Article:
10. dachada

    dachada Senior Member

    I would like to know, where i can read more about the lacquer made for this 2xLP and how many LP could be pressed with the original laquer>mothers>stampers
  11. dachada

    dachada Senior Member

    Yes, with the tones the head can be adjusted to have the proper phase and optimal audio levels. XY display is good for the fine phase adjustment but before that there are some critical adjument that some times are not easy depending of the machine
  12. Steve Hoffman

    Steve Hoffman Your host Your Host Thread Starter

    By the 38th cut who knows what the idea was in mastering? Some of the first cuts were rejected by the plants due to non-fill and other stuff as a result of too much dynamics or whatever. Ken was probably so sick of RUMOURS by then he didn't much worry about it, just got the loudest, most aggressive level he could while keeping dynamics to a minimum.

    A funny thing. Wherever Ken went (whatever studio he worked at) RUMOURS masters went with him. I saw them at Capitol when he worked there, I saw them at K-Disc Mastering when he worked there, all over. He was the Mastering MAN on that album regardless of the studio.

    Regarding SONGBIRD, that's a recording question and I have no idea. I always understood it was a rehearsal taping but I don't really know..
  13. Driver 8

    Driver 8 Senior Member

    That would make sense.
  14. Steve Hoffman

    Steve Hoffman Your host Your Host Thread Starter

    Most cases, adjusting for az is pretty pointless in record cutting as it could change from song to song. On RUMOURS they were very careful to keep things constant. However, if you read my notes, Ken was very specific as to what tone sequence to use with which songs and I followed his notes exactly. What he didn't count on was the mixing and matching of the two sets of master mixes over the years. That really fu***d things up and several az tweaks had to be done live by hand during cutting. Makes ya sob.
  15. Steve Hoffman

    Steve Hoffman Your host Your Host Thread Starter

    One set of Transco lacquers were cut for each speed with a recut of the 45 side three due to it being blown in processing. The lacquers were processed at RTI and several sets of mothers were made from the masters. One set of the mothers went to Germany and the other stayed domestic. If WB is smart they will have RTI send the other set over there as well.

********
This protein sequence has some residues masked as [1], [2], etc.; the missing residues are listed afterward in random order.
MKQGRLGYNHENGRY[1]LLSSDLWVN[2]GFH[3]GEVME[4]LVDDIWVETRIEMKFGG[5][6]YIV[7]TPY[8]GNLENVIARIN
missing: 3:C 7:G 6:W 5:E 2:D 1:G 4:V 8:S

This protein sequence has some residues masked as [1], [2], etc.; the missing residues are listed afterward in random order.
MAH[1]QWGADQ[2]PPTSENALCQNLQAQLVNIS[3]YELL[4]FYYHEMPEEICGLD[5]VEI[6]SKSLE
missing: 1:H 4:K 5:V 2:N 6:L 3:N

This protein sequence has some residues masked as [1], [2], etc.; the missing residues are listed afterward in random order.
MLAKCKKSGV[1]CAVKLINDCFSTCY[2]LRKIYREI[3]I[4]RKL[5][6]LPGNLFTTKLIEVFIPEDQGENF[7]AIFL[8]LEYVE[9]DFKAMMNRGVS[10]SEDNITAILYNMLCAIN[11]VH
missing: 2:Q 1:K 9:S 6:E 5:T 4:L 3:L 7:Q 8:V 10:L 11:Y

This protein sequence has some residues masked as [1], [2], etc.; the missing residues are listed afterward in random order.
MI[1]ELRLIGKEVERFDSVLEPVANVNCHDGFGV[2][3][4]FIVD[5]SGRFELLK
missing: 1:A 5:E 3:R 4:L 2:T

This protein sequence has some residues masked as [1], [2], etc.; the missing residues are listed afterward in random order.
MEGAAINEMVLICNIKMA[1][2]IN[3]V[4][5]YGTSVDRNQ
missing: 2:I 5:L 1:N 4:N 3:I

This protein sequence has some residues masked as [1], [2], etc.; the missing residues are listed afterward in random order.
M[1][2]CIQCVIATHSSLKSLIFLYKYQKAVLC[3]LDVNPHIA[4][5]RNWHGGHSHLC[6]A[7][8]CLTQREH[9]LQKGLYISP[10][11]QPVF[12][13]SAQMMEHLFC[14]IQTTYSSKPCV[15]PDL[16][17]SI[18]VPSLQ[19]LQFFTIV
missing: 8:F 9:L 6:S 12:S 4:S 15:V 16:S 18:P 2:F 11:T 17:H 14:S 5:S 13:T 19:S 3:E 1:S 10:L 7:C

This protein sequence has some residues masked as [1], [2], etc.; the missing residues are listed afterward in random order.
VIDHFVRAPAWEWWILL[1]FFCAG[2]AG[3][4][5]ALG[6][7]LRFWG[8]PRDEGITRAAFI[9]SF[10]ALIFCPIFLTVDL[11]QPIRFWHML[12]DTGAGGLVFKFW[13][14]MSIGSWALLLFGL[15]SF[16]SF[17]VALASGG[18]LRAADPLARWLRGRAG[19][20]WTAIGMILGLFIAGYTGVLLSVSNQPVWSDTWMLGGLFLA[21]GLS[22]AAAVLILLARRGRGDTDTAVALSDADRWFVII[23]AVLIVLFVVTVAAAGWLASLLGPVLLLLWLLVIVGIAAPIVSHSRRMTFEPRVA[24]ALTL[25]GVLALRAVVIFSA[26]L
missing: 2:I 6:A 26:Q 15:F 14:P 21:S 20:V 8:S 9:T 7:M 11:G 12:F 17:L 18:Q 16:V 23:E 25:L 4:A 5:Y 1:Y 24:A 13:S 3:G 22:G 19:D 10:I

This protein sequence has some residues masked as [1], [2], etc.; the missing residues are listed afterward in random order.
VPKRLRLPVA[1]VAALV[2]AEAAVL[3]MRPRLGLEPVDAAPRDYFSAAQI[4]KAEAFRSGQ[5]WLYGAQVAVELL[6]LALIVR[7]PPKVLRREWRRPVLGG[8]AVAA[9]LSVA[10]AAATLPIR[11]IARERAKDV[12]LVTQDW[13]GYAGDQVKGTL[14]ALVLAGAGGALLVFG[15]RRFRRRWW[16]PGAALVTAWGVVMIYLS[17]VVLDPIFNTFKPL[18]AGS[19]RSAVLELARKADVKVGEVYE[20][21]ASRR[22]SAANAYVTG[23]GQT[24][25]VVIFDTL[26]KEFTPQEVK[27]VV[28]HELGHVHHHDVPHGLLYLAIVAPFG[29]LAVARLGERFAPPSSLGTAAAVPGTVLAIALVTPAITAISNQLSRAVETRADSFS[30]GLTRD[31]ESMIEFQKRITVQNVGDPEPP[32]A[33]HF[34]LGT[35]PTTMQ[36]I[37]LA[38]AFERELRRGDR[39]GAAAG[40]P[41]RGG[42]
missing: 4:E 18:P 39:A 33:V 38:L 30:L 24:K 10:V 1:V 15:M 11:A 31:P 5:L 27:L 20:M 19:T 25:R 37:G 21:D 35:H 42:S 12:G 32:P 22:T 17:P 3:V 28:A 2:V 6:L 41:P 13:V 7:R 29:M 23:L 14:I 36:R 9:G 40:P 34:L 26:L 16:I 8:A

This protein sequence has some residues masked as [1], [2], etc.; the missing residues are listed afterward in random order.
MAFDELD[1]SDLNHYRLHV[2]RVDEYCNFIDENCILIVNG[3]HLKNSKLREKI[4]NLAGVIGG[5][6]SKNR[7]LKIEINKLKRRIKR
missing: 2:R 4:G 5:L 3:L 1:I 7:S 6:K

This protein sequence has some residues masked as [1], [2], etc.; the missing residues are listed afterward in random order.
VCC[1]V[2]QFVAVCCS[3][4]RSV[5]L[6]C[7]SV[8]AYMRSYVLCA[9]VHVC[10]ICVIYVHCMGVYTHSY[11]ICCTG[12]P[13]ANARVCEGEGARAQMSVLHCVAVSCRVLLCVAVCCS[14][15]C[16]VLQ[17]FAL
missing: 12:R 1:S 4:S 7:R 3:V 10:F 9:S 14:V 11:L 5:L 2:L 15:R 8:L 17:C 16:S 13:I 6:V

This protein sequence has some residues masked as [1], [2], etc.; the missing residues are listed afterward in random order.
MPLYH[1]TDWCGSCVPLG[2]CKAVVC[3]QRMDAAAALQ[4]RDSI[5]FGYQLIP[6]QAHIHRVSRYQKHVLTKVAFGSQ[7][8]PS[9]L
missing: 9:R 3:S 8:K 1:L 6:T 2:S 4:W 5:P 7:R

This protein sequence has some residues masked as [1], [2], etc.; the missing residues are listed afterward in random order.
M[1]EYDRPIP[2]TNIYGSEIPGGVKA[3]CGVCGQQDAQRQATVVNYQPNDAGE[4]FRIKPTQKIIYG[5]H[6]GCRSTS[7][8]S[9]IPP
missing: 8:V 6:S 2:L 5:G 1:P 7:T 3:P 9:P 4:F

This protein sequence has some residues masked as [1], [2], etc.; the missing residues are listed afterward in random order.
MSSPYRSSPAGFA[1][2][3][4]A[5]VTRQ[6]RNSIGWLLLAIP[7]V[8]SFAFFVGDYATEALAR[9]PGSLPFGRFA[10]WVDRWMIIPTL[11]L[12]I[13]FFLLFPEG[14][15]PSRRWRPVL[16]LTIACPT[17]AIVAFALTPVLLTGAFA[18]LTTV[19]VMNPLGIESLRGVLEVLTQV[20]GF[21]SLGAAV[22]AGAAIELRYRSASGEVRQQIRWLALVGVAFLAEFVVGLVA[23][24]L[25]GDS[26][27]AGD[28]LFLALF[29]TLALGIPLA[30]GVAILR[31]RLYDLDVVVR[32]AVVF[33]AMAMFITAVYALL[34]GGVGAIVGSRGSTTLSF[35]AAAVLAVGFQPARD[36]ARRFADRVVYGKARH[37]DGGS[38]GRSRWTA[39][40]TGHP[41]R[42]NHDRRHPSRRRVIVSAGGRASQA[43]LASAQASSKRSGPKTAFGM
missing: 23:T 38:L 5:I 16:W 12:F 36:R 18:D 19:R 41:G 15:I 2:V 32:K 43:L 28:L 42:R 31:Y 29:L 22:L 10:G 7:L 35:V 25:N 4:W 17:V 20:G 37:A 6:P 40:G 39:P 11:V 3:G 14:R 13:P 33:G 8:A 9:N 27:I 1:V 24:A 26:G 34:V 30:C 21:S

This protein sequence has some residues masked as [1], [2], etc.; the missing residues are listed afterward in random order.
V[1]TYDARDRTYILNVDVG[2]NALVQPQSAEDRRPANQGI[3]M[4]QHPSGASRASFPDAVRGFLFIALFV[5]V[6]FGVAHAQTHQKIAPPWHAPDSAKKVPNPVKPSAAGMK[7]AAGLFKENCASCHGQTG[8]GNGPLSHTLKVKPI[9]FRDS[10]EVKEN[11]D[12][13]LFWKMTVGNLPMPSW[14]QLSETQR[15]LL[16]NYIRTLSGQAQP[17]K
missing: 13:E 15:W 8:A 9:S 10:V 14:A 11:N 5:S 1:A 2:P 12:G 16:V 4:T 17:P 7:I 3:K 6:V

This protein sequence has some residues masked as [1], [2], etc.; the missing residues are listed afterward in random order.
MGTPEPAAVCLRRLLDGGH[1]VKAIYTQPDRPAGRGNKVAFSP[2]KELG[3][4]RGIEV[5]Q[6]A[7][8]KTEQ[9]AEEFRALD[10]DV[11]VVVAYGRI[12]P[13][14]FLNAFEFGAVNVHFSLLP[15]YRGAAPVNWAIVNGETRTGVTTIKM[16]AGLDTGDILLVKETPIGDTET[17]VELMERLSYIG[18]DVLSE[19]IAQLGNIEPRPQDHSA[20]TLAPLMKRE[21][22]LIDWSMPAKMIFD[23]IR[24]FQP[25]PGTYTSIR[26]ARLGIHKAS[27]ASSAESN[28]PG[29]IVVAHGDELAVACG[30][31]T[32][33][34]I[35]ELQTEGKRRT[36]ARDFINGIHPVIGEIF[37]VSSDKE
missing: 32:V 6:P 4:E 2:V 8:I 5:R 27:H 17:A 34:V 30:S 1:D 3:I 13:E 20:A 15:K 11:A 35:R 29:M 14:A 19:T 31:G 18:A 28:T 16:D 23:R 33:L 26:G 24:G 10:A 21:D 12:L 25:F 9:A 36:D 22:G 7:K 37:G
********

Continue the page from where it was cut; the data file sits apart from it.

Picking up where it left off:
Each stamper made from a mother can do about 500 disks before starting to die. Many stampers can be drawn from a mother but eventually the mother will die and a new one made from the metal master. When the metal master dies parts will have to be recut. As you can imagine, I doubt that will ever happen or if it does, you won't get a Gray/Hoffman version.

    Remember, it goes: Lacquer/Master/Mother/Stamper.

    Any of you go on the RTI tours with us?
  16. Phoney Baloney

    Phoney Baloney Member

    Michigan, USA
    This is one of the coolest threads ever on the forum.
  17. Myke

    Myke Rock Geezer

    I let my 45rpm sit for 24 hours...listened to nothing but Roy Orbison, now, after 24 hours, Rumours is back on the TT. Don't want to burn out on this sonic work of Art. :cheers:
  18. Phoney Baloney

    Phoney Baloney Member

    Michigan, USA
    This issue sets a quality standard for sonics and packaging. It just might ruin peoples love for ordinary vinyl.
    Vinyl Socks likes this.
  19. Myke

    Myke Rock Geezer

    I said that very thing to a friend today about another record I'm considering. Steve & Kevin have set the bar very high now.
  20. Phoney Baloney

    Phoney Baloney Member

    Michigan, USA
    I hear ya. I have been a little soured on some vinyl and curved my habit. But when you see that release in the store it screams quality. On RSD there were even some girlfriends asking if Rumours was a "new release." Those ladies know a jewel when the see it. The sound is almost demo like in places. Like at the end of Second Hand News. You just keep bringing her home until those drums end and maybe a little after just to make sure!
  21. aberyclark

    aberyclark Well-Known Member

    Steve, If the tapes have no test tones, how do you align the tape to the current Tape playback machine you are using. You adjust by ear and try to hit a sweet spot?
  22. Steve Hoffman

    Steve Hoffman Your host Your Host Thread Starter

    Very good question. Most tapes from 1948 through 1969 have NO tones at all. No Rudy Van Gelder tape does, no Capitol or RCA tape does. None do.

    We use an "MRL Alignment Tape", the industry standard to neutralize the machine. Then, we play the master and evaluate to taste by ear. Sometimes out of desperation I align to tape hiss. We take it from there for actual mastering using EQ or not, etc.
  23. TheHypnoToad

    TheHypnoToad Forum Resident

    Given the initial 2,000 piece press run of the 45rpm pressing, I'm guessing that they can do the rumored second run off of the current mothers or go back to the metal masters to make new mothers if needed without need to recut.
  24. Nothing quite like that on the edge rush when a lot of detailed prep and work all comes down to and is riding on and in the moments of actual creation. :D
  25. Shrevie

    Shrevie New Member

    Does that mean the copy I ordered from WB online store was not pressed at Pallas? No info on website.